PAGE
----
Phosphorus is needed for growing crops, but is also a finite mineral resource. The increasing interest for microalgae production means that yet another activity will compete for available phosphorus. BioBUF researcher Joshua Mayers, presented a possible solution at the Algae Biomass Summit in Washington DC.
The UN has listed phosphorus as a resource to keep eye on since worldwide phosphorus deposits are predicted to last only another 300 years at current rates of usage. Several of the main phosphorus deposits are also found in geopolitically unstable areas, and prices vary substantially depending on political events in these areas. Syria has previously been the main supplier to the phosphorus used in Europe, but export has been severely affected. For microalgae producers that strive to make their business economically viable, the cost for the nutrients (including phosphorus) in the growth media is significant.
In addition to the risk of declining natural resources, phosphorus is together with nitrogen causing eutrophication of lakes and seas, as seen in the Baltic Sea, where the nutrients from arable land in the surrounding countries are leached into the water. These two issues combined mean that recycling the phosphorus we use will be critical in the future, predicts Joshua Mayers.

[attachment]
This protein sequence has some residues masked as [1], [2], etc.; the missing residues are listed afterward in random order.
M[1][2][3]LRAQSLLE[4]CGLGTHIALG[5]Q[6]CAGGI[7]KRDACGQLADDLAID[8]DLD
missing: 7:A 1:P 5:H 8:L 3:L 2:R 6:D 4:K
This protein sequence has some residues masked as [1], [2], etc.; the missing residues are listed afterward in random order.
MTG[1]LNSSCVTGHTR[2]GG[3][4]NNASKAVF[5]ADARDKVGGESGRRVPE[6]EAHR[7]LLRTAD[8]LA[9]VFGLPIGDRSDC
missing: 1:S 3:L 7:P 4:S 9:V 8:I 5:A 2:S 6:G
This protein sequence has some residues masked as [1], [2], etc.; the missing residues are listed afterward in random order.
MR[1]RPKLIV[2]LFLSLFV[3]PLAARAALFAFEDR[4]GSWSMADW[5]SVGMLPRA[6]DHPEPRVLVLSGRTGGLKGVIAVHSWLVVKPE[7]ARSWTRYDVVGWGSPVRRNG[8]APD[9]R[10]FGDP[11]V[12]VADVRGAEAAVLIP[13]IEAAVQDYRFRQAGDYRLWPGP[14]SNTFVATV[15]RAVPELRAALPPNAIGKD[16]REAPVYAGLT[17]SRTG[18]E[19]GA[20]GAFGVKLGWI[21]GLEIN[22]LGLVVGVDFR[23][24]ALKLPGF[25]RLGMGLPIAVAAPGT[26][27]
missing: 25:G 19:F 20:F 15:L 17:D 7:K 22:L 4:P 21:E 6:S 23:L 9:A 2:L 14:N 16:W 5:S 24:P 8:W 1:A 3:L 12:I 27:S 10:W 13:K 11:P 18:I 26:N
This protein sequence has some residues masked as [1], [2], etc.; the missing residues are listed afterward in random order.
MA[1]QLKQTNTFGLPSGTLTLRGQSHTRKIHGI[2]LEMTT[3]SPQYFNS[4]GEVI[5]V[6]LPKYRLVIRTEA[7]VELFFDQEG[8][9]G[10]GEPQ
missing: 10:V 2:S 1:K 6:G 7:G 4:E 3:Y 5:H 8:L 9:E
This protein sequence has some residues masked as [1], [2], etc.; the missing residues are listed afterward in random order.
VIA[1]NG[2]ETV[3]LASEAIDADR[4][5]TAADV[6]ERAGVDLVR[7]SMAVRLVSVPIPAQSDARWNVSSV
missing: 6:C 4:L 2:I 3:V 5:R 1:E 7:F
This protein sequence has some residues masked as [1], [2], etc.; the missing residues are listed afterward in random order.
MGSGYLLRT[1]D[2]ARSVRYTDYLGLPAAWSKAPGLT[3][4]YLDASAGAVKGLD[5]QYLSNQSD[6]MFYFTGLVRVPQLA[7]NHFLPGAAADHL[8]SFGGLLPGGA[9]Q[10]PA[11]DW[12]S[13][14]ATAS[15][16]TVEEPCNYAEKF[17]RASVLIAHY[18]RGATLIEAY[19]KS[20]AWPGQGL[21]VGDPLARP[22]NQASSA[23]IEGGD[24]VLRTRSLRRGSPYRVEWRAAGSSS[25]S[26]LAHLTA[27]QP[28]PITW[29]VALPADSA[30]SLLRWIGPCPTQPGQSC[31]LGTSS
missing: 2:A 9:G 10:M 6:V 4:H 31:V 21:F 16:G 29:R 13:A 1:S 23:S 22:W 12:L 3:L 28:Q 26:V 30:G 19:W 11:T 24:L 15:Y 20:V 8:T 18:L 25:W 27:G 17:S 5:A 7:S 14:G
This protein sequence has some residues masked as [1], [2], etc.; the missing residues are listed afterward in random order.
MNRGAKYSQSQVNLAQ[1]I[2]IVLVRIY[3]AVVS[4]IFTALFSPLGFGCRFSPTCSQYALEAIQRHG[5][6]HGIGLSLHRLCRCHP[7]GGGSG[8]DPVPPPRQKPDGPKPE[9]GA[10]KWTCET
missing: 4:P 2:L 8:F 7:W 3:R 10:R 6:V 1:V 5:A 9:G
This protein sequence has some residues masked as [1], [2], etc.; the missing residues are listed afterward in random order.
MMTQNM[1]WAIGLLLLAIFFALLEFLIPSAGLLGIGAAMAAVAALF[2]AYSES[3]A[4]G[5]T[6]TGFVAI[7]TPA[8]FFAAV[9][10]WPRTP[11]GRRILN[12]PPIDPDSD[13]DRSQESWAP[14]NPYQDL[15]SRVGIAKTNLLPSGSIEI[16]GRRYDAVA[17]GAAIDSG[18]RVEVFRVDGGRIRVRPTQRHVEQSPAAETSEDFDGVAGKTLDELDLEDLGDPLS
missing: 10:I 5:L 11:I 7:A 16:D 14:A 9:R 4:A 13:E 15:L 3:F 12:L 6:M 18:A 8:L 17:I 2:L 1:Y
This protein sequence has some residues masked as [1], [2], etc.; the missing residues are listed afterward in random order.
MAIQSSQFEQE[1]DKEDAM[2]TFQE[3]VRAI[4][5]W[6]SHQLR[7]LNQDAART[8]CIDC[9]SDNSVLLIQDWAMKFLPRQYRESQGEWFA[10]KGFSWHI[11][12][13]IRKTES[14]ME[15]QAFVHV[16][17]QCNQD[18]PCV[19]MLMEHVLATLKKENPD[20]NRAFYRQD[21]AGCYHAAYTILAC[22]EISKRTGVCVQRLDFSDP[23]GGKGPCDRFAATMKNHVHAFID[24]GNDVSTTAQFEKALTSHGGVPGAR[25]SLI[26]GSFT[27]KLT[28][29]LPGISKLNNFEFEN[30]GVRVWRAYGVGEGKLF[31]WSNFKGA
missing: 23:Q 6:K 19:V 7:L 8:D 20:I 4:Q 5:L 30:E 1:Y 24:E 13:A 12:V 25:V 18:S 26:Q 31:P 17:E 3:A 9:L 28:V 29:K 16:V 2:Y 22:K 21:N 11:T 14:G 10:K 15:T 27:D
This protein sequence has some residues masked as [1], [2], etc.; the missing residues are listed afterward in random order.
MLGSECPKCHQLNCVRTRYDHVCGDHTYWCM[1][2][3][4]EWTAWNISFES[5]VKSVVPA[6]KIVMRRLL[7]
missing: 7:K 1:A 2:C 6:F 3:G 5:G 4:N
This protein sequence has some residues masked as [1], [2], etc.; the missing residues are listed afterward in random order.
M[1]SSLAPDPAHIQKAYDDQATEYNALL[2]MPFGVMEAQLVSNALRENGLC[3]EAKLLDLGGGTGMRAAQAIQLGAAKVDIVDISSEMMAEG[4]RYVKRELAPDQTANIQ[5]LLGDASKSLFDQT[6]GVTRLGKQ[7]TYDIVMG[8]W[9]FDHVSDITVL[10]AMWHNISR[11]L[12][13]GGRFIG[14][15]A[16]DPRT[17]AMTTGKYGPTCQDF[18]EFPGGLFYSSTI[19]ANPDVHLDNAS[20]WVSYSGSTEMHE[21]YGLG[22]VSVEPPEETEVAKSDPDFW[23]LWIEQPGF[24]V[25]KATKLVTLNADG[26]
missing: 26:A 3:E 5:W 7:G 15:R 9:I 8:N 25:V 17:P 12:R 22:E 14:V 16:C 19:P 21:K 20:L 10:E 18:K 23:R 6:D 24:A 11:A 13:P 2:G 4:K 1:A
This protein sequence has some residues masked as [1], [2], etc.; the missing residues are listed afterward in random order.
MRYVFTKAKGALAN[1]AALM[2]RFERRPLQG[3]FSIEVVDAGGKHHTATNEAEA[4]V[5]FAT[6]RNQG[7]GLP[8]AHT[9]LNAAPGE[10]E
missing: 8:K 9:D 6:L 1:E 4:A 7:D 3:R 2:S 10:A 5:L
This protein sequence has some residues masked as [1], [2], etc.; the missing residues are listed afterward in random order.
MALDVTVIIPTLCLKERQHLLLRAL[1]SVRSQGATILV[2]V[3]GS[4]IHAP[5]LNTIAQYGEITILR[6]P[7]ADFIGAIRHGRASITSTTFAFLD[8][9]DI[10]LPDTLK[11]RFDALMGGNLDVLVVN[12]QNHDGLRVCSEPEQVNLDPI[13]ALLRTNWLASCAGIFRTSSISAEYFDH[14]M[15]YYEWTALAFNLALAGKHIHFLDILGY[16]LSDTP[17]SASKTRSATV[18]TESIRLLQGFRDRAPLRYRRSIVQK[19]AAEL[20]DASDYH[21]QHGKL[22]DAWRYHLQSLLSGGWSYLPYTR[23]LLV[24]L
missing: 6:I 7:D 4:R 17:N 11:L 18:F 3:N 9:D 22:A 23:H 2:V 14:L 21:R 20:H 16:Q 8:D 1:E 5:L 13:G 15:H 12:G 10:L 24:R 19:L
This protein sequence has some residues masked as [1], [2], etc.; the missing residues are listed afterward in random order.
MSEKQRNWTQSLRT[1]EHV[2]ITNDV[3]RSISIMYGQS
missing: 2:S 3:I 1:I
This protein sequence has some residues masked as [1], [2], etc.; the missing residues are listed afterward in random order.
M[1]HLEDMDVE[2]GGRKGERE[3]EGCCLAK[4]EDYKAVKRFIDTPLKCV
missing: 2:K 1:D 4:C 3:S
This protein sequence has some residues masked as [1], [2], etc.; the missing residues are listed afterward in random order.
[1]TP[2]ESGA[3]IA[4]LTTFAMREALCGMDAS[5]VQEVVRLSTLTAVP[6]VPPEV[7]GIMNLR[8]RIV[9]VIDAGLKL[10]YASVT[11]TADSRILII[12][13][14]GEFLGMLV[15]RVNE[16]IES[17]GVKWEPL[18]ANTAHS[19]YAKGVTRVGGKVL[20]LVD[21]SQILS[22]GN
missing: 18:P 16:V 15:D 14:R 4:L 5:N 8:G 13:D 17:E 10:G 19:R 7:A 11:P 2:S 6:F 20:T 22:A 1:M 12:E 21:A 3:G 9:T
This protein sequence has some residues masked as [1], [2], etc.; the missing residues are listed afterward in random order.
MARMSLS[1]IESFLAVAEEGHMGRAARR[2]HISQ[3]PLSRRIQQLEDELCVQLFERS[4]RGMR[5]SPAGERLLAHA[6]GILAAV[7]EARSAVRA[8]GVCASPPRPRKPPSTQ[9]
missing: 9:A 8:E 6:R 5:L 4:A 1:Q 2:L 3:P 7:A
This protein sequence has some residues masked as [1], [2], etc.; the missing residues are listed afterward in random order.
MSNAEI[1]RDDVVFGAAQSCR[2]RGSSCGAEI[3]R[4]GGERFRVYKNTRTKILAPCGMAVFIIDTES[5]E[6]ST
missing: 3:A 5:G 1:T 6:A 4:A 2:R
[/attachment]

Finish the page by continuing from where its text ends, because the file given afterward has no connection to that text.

At the Algae Biomass Summit, the world’s largest algae conference, Joshua has presented opportunities on how to reduce the phosphorus demand of algae cultivation. In a series of experiments, he has compared the growth of Nannochloropsis, a popular marine algae, when cultivated in ordinary medium compared to when cultivated in wastewater from a food waste digestion plant. The results show the same growth and the same chemical composition were achieved regardless of nutrient source. By carefully controlling the medium composition and by using wastewater, Joshua Mayers succeeded in reducing the demand of phosphorus by 67 percent and the demand of nitrogen with 100 percent! At the same time, the cost of the growth medium was lowered by over 80 percent.
Many questions were asked after the presentation, and Joshua Mayers thinks that it seemed like many in the audience got a new perspective on the question.
– Many hadn’t realized the extent of the problem when it comes to our future demand of phosphorus, and how much a large-scale production will affect the global market for nutrients, he comments.
The presentation, titled “The Approaching Global Phosphorous Crisis and Microalgal Biotechnology: Perspectives on a Growing Problem and Strategies for Effective Usage” by Joshua Mayers, Eva Albers and Kevin Flynn, was given at the Algae Biomass Summit in Washington DC, September 29th to October 2nd, 2015.